A securities class action alleging wrongdoing by Puma Biotechnology Inc. is headed for trial early next year after a judge postponed proceedings, originally scheduled for Nov. 6.
The suit seeks more than $1.3 billion from the company over stock price inflation that plaintiffs allege was caused by misleading public statements from company executives.
The West Los Angeles-based biopharmaceutical company denies any wrongdoing and has tried to downplay the potential impact of the case in corporate filings. Puma claims in documents filed with the Securities and Exchange Commission that an adverse outcome at trial – set to begin Jan. 15 in federal court in L.A. – would have no “material adverse effect” on operations or finances.
But a court motion filed by Puma last month suggests otherwise, going so far as to claim an adverse outcome could jeopardize the company’s ability to deliver the breast cancer drug Nerlynx.
Lawyers for the company argue in the motion that a large jury award could have “significant implications for Puma’s ability to continue offering Nerlynx to breast cancer patients going forward.”
The 3-year-old case – with a mountain of documents and dozens of motions by each side – represents a rare securities class action filed against a biotech company that might actually go to trial, industry watchers and attorneys said.
“I’ve been investing in this space for more than 20 years. It’s incredibly rare to go to trial,” said Paul Yook, a general partner of New York-based LifeSci Venture Partners, and the founder of two biotech funds. “The majority are nuisance lawsuits.”
The law firm representing the plaintiff, San Diego-based Robbins Geller Rudman & Dowd, declined to comment as did Puma’s attorneys at downtown-based Latham & Watkins.
Puma Biotechnology was founded eight years ago by Puma Chief Executive Alan Auerbach. The biopharma firm won federal approval in July 2017 to sell its neratinib breast cancer drug, Nerlynx.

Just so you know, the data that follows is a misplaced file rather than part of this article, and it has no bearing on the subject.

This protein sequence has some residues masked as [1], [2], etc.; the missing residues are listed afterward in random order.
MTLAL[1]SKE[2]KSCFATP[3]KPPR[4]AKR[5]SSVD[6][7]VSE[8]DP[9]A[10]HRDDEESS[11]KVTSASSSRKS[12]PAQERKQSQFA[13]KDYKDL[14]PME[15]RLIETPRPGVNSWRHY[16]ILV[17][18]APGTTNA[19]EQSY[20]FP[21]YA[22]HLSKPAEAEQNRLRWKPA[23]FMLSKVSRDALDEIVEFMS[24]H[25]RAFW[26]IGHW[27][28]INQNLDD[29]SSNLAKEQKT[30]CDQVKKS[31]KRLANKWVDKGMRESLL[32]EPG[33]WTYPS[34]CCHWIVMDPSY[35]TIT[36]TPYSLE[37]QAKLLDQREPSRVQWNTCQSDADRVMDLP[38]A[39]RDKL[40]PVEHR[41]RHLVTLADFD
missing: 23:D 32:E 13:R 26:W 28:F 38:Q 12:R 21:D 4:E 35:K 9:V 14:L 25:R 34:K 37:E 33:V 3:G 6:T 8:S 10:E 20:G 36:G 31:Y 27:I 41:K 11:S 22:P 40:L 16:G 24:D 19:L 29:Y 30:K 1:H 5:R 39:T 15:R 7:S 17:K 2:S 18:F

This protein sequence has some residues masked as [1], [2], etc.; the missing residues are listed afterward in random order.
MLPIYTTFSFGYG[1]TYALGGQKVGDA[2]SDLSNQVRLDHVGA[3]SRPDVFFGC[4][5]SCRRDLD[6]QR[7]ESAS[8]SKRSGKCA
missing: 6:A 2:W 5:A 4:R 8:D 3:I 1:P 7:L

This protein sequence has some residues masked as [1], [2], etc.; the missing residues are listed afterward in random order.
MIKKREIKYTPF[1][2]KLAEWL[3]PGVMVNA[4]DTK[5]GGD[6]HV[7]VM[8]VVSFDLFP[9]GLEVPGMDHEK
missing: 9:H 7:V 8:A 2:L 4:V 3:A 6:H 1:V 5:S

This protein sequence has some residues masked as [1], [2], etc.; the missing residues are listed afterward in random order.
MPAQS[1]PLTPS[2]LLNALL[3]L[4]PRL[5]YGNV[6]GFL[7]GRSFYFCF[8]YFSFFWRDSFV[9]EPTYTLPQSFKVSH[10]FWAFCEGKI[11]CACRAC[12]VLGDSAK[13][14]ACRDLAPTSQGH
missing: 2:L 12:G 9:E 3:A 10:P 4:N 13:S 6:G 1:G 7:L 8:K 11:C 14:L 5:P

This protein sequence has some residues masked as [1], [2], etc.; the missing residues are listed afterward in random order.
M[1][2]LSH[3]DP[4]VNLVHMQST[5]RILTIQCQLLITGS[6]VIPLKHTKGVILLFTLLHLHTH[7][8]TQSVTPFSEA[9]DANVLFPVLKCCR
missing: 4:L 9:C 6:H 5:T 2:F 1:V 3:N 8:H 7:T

The company has been vociferous in its denial of wrongdoing throughout the litigation, repeatedly claiming plaintiffs’ allegations are baseless.
“After full development of the facts in discovery,” Puma attorneys said in a motion filed last fall, “… plaintiff’s securities fraud allegations fail at every level.”
A Puma filing this month to the SEC said the volatility of its common stock has opened the company up to securities lawsuits that could cause the company to incur substantial costs and resources.
The company expects to recoup $11.2 million in insurance reimbursements for legal expenses related to the class-action complaint, according to SEC filings.
Puma reported $52.6 million in revenue from the sale of Nerlynx during the third quarter, compared to $6.1 million in sales during the same period last year.
Despite strong sales reports, the company’s stock price has slid nearly 80 percent in the past year to $22.61 at the close of trading on Nov. 15. Puma’s market capitalization is hovering around $850 million.
At the heart of the case, filed in June 2015, is whether Puma and its executives misrepresented the drug’s safety and effectiveness prior to approval by the Food and Drug Administration.
Plaintiffs, led by the administrator of a pension fund for school teachers and government workers in the United Kingdom, allege Auerbach misrepresented results from a clinical drug trial during a July 2014 investor call.
They allege he made the drug sound “twice as good and half as bad” as it really was in order to inflate Puma’s stock price for a pending stock offering, according to court filings.
In the three months after the call, Puma’s stock rose dramatically, with prices climbing above $270 a share from below $60 a share.
Clinical trial results revealed a year later raised questions about the drug’s long-term effectiveness and showed a side effect of serious diarrhea. The trial revelations caused Puma stock to plunge to $147 from $210 over two days of trading.
The investor lawsuit – which also alleges document manipulations and forgeries by the firm – hinges on company performance reports about its Nerlynx drug and its impact on the company’s stock price.
Plaintiffs claim damages of $87.20 a share, according to court filings, which could award class members some $1.3 billion if they prevail.
Rash of lawsuits
Yook, whose biotechnology exchange-traded funds include shares of Puma, believes the class-action lawsuit to be meritless.
“I think it’s a disgruntled investor whining over spilled milk,” he said. “We own the stock and are not complaining.”
He said a flood of such class-action lawsuits against biotechnology companies have caused a four-fold spike in the cost of directors and officers’ liability insurance since 2016, which indemnifies executives.
Such policies can now cost companies $1.5 million a year, he said, with many insurance carriers dropping out.
Yook said he can still recall the investor conference call with Auerbach in 2014 that would boost Puma stock to a high of $270 a share.
“Every investor remembers the amazing day,” he said. “But to say Puma was misleading is ridiculous.”
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